Abril 6

Los pilares de Europa at the CaixaForum

Christopher, Margarita & Kate enjoying some cava before the exhibition

Margarita, Kate and Christopher attended the exhibition Los pilares de Europa at CaixaForum last Thursday evening. CaixaForum is housed in a converted modernist factory at the foot of the Montjuïc hill in Barcelona, and its spacious airy halls host art exhibitions from all over the world. Run by the CaixaBank, this arts foundation shares in a 25% slice of the €510 million a year that the bank destines for good works (60% of that total feeding social projects, with the remaining 15% being invested in education and R&D).

The British Chamber of Commerce in Spain was hosting a private view of medieval art works and objects drawn from the British Museum, many of which aren’t on view in London since they’re part of the Museum’s reserve collection. This exhibition, which has already graced Madrid and remains in Barcelona until 18th June this year, draws much of its impact from the way in which it’s been located inside a soaring, church-like space with objects being placed in pools of light, and with religious music softly playing. It is an enlightening re-reading of the Middle Ages not as a dark period in history but rather as a culturally rich and sometimes underestimated one.  From table knives (forks weren’t invented till much later) to Norwegian chess pieces found buried on the Isle of Lewis, and from an exquisite brooch to a mournful Virgin drooping over her beloved Son, a feast awaits the visitor.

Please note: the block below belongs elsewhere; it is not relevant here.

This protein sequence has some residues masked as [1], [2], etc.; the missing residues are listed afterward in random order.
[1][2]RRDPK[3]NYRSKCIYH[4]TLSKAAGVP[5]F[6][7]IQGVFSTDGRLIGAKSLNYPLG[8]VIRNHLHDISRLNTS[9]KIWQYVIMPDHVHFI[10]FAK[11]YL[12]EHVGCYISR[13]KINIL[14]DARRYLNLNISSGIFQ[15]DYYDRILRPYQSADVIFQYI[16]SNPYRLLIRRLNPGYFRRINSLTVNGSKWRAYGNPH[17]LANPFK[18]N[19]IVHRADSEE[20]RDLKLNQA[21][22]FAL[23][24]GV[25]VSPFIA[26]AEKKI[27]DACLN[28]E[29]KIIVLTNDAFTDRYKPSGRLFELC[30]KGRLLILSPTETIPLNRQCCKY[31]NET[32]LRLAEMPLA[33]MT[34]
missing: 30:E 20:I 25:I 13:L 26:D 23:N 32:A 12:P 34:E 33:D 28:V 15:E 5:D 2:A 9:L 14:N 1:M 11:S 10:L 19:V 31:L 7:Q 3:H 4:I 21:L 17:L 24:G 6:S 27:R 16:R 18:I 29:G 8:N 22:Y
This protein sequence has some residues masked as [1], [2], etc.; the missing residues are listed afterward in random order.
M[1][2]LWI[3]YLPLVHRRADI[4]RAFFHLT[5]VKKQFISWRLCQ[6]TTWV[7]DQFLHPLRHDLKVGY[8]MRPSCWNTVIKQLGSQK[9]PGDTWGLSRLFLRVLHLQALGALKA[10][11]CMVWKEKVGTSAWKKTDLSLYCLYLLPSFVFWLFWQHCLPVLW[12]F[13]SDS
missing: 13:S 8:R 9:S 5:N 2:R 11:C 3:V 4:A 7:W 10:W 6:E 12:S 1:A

Marzo 30

IAFL European Chapter Meeting – Lisbon 2017

Miradouro Lisboa – Papel de Parede

My brother warned me that the only time he flew TAP was to South Africa in the 1980s, when they had two aborted take-off attempts after their Lisbon stop-over, the second complete with screeching fire engine support. Thankfully, as I begin this blog-post, our TAP flight is safely in the air and we’re on our way to Portugal for IAFL’s European Chapter meeting.